Then on June 23, he revealed in another post that he would not be running, saying “time has now come to spend more time with family and pursue other careers.”
“Geng, you are a great MP, a loving and caring father and a good husband,” wife Laura Huang commented on his Facebook page. “As your wife, I firmly support you everything you did and will do.”
Chinese-language media had already reported “rumours” of an affair, suggesting that Tan should address the subject publicly.
But long before recent developments, lawyer Lai-King Hum sent Tan a letter alleging a surprising series of events, saying that Yu had sought legal help on the advice of mental-health professionals.
The six-page, May 2017 missive said Yu gave up a career in finance and real estate that earned her over $200,000 a year to take a $48,000-a-year job as a constituency assistant in December 2015. She had earlier worked as a volunteer on his campaign, drumming up support in the Chinese-Canadian community and raising money.
Tan and his constituency office manager praised her work, but five months later in April 2016 she was “ignominiously terminated,” wrote Hum. The MP said his wife “did not want her in the office, and that there was no room for any negotiation,” alleged the lawyer. Huang herself confirmed the next day that it was her decision, the letter said.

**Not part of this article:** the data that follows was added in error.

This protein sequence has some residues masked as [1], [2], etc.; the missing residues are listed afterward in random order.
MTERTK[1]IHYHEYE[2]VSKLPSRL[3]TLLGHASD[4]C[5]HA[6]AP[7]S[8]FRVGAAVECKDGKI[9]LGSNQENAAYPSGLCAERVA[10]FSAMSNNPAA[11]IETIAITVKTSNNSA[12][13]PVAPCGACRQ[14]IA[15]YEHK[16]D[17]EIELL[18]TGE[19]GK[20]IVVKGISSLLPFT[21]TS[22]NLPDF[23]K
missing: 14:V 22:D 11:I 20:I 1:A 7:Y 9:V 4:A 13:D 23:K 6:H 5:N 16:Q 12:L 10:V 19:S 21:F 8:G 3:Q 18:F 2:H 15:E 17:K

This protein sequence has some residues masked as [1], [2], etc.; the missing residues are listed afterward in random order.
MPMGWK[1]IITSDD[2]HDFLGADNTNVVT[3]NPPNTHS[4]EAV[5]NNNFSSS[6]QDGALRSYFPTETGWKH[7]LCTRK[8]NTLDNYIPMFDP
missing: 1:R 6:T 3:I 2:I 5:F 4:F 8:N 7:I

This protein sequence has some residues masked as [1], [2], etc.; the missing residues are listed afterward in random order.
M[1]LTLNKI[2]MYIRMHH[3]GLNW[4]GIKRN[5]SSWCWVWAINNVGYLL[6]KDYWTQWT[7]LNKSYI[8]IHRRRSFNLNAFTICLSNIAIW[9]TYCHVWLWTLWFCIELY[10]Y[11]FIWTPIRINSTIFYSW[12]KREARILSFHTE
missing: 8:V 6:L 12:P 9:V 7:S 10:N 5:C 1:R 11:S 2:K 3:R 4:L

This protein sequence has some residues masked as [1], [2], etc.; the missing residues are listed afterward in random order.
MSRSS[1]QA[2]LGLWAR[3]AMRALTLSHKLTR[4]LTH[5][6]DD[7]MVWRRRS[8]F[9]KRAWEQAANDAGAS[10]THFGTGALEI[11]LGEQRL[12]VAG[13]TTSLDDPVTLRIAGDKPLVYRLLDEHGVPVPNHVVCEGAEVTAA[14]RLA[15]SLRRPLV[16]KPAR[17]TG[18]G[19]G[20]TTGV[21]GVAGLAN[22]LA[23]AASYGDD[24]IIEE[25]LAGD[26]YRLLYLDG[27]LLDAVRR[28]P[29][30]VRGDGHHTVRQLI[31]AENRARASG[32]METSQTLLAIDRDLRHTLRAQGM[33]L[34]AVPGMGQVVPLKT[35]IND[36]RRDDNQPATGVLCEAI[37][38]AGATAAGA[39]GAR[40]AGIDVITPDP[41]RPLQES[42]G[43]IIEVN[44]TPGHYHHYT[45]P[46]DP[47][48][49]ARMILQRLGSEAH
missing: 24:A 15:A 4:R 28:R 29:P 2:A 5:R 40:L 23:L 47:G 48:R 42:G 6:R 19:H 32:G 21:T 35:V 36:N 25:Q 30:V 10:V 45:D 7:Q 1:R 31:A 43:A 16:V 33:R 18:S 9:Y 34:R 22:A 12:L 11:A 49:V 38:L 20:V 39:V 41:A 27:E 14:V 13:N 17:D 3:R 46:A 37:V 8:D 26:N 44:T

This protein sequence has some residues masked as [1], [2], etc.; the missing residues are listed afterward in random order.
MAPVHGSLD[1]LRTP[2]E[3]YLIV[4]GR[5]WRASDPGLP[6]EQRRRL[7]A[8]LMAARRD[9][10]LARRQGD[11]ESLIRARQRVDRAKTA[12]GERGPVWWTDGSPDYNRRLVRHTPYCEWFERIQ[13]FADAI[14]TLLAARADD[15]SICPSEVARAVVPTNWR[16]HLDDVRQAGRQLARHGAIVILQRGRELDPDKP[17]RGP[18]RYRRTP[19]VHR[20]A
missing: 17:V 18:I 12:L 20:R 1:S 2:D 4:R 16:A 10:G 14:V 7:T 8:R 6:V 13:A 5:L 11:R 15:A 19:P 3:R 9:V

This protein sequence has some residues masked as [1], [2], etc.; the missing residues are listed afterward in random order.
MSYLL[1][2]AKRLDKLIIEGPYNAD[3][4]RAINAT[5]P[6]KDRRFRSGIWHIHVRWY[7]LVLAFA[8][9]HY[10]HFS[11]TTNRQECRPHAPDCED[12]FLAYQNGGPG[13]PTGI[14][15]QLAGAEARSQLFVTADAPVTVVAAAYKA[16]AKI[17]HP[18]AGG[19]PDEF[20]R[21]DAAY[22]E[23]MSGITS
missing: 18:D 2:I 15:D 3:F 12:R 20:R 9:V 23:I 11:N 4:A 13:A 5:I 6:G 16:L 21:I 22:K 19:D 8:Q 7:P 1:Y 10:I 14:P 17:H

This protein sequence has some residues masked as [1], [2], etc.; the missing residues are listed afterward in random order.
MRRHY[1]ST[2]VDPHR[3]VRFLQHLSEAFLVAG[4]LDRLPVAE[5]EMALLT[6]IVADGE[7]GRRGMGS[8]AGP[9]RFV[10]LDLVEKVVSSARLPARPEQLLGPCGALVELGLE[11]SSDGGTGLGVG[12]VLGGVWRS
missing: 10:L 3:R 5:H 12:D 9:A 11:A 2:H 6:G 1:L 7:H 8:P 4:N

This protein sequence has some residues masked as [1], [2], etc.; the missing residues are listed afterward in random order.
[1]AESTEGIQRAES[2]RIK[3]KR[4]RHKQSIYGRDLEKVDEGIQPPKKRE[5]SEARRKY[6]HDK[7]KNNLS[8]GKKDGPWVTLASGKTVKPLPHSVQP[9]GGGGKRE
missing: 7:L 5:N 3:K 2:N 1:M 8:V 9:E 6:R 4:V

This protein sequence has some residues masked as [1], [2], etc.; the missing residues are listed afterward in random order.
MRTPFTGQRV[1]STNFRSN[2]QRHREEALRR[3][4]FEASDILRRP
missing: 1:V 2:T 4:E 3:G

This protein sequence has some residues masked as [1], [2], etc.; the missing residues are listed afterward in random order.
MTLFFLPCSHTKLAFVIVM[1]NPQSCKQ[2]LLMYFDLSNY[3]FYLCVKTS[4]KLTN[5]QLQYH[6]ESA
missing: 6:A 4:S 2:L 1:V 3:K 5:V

Yu descended into depression and repeatedly attempted suicide in May and June of 2016, the lawyer charged. But Tan “discouraged her from seeking any assistance from a psychologist or social worker,” suggesting she was suffering from menopause, the lawyer alleged.
As your wife, I firmly support you everything you did and will do
Their personal relationship began in 2013 and the MP had repeatedly promised that he would leave his wife and make a life with her, the letter alleged.
But rather than threaten legal action, Hum suggested seeking an “amicable resolution,” and urged Tan to “consider your legal obligations, as well as see that compassion is required in this situation.”
Tan, however, told the Post that Yu’s job “was for a short duration, and during her employment she has been treated properly and fairly. Further, there has been no misuse of acquaintance with her.”
In February 2018, lawyer Vahideh Khalili wrote another letter on Yu’s behalf, saying that Yu had Tan’s daughter in July 2017 but that eight months later he had expressed no desire to see the baby, and made no support payments.
The law requires that someone pay support if the other parent is looking after a child on their own and “no family court would disregard this obligation,” Khalili wrote.
But she suggested he agree to payments of $1,443 a month — based on his MP’s salary of $170,000 and the federal child support guidelines. That would avoid a lengthy court case, and give him “the peace of mind that your personal information as well as your financial disclosure would not become public documents.”
Yu said she didn’t receive a response to either lawyer’s letter.